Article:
In July, the Timeline Aggregation Protocol (TAP) for Verifiable Payments saw major advancements with the completion of core components, internal testing, initiation of smart contracts auditing, and collaborations for integration. The Verifiable Firehose effort also progressed with designs, Rust module development, and community engagement. Additionally, initial experiments were made to bring SQL queries to the network, with experiments related to ClickHouse, sinking speed improvements, and planning for analytics applications. The focus for August is on continued TAP development and deployment, a proof-of-concept for Verifiable Firehose, and an assessment of other analytics-oriented databases.
Last month saw significant advancements in the Timeline Aggregation Protocol (TAP) for Verifiable Payments within The Graph’s ecosystem. Key achievements include the completion of the TAP Core, TAP Manager, and Aggregator service implementation (repository), and the internal testing with mockups. The proposal GIP-0054 introducing TAP was finalized, announced on The Graph forum (post), and various presentations were made to core devs & The Graph Council. Collaborations were started on TAP’s integration with the Indexer Service (with E&N and GraphOps) and the Gateway (with E&N). Smart Contracts for TAP verifier and Escrow (ex. Collateralization) were implemented (repository) and the auditing of the smart contracts has been initiated (OpenZeppelin). Permissionless Payers GIP remains a work in progress and the associated post was shared on The Graph forum.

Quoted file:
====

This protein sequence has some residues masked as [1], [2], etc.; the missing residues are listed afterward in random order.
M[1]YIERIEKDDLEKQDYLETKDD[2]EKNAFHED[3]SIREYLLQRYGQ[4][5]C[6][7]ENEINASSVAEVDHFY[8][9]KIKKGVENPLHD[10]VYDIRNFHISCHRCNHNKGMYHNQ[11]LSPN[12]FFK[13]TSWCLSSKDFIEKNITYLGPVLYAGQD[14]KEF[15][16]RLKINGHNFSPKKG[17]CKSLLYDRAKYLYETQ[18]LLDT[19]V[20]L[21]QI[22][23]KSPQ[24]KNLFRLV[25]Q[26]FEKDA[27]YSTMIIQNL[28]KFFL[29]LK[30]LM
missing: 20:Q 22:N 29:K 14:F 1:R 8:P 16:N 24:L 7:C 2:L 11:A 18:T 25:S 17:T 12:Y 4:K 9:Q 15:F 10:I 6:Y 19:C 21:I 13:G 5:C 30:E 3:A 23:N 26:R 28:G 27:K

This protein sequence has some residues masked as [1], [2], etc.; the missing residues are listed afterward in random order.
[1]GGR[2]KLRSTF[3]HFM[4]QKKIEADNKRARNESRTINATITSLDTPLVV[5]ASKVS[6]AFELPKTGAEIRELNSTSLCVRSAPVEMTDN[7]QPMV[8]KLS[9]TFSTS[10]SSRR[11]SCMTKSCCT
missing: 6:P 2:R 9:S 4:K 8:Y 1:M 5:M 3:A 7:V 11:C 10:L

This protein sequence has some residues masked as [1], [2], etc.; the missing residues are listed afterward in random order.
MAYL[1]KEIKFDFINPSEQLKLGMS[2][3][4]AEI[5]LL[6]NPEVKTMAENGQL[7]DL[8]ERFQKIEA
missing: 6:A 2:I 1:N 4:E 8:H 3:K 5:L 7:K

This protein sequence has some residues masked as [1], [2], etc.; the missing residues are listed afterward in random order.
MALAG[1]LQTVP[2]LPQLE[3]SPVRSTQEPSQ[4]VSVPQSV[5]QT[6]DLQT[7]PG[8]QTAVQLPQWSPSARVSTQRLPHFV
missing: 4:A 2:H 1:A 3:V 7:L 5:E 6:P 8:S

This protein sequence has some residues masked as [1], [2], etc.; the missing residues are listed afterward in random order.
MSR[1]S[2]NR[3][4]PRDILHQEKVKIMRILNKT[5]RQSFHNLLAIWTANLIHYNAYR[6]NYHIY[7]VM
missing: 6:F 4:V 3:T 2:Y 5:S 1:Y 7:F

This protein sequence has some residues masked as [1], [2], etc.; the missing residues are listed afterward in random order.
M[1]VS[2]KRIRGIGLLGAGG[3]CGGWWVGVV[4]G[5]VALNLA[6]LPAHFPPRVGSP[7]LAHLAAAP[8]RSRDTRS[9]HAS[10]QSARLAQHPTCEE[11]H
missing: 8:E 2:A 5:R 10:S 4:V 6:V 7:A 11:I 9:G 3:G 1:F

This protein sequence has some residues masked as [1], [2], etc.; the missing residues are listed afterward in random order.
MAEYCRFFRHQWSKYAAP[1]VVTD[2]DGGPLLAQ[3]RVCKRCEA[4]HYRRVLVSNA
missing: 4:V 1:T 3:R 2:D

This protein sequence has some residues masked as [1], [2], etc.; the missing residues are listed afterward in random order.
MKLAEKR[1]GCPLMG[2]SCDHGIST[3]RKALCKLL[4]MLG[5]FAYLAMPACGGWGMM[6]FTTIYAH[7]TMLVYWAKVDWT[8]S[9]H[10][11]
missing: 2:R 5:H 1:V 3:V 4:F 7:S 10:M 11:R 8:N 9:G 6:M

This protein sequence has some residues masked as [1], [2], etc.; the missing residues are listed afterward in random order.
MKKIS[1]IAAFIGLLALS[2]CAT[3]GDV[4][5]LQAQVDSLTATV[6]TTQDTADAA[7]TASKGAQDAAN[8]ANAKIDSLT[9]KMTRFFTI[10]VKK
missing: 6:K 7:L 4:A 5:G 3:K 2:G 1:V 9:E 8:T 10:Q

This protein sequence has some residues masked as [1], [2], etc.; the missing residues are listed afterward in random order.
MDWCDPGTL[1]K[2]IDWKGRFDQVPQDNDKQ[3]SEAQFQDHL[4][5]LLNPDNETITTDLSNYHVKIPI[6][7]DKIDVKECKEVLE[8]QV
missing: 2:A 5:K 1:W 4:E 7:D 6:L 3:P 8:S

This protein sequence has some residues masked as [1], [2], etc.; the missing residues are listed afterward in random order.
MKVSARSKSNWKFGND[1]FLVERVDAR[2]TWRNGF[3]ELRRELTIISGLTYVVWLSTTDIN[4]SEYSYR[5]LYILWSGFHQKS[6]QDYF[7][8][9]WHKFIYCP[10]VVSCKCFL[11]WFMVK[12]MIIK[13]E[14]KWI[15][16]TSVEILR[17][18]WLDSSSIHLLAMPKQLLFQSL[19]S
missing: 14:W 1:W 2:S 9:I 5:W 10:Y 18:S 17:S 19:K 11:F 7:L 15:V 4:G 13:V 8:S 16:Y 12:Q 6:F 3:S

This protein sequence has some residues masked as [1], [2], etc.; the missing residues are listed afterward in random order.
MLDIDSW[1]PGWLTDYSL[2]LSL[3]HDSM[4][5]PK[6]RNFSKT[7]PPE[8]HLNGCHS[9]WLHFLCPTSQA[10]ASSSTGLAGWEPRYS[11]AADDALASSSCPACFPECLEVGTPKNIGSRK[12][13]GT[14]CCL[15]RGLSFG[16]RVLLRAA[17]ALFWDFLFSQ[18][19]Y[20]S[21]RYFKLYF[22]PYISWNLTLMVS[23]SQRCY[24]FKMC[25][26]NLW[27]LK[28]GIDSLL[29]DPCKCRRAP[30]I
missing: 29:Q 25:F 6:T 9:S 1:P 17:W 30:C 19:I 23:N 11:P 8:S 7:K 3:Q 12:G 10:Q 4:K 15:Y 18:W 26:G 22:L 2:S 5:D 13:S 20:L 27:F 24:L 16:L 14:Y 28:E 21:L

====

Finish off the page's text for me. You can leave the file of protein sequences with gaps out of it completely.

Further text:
- Detailed adapter traits docs #147 #150 #157
- Make everything async #161
- Core + Aggregator integration tests #149
TAP Smart Contracts:
- Escrow (previously collateral) #4 (init PR) → #30 (PR renaming to escrow)
- Adds an authorized sender role to block sender actions for unauthorized addresses #26 (Open)
- This is optional PR in the case of rejection of Permissionless Payers GIP [link]
Link to The Graph forum post on GIP-0054 [link]
This month saw significant progress with the Verifiable Firehose efforts starting with the sharing of the Verifiable Firehose (VFH) Problem Statement. We are currently requesting feedback and questions on our proposed design. Following the preliminary plan given in the problem statement, we implemented a Rust module for verifying flat file correctness of receipt and transaction data and are currently implementing a PoC using the module to verifiably sync Firehose directly from flat files (the first milestone in the VFH Problem Statement).
Our current benchmarking suggests that it will take less than 5 ms to verify the correctness of receipt (events) and transaction data for a single block stored in flat files. We also started work on a potential solution for verifying receipt and transaction data streamed/queried from Firehose (the second milestone in VFH). The approach uses inclusion proofs along with a SNARK to prove that events streamed from Firehose are correct relative to Ethereum consensus. We are implementing a PoC using Noir, a zkSNARK programming language. We are also investigating other “off-the-shelf” solutions for verifiable computation (particularly relevant for substreams verification).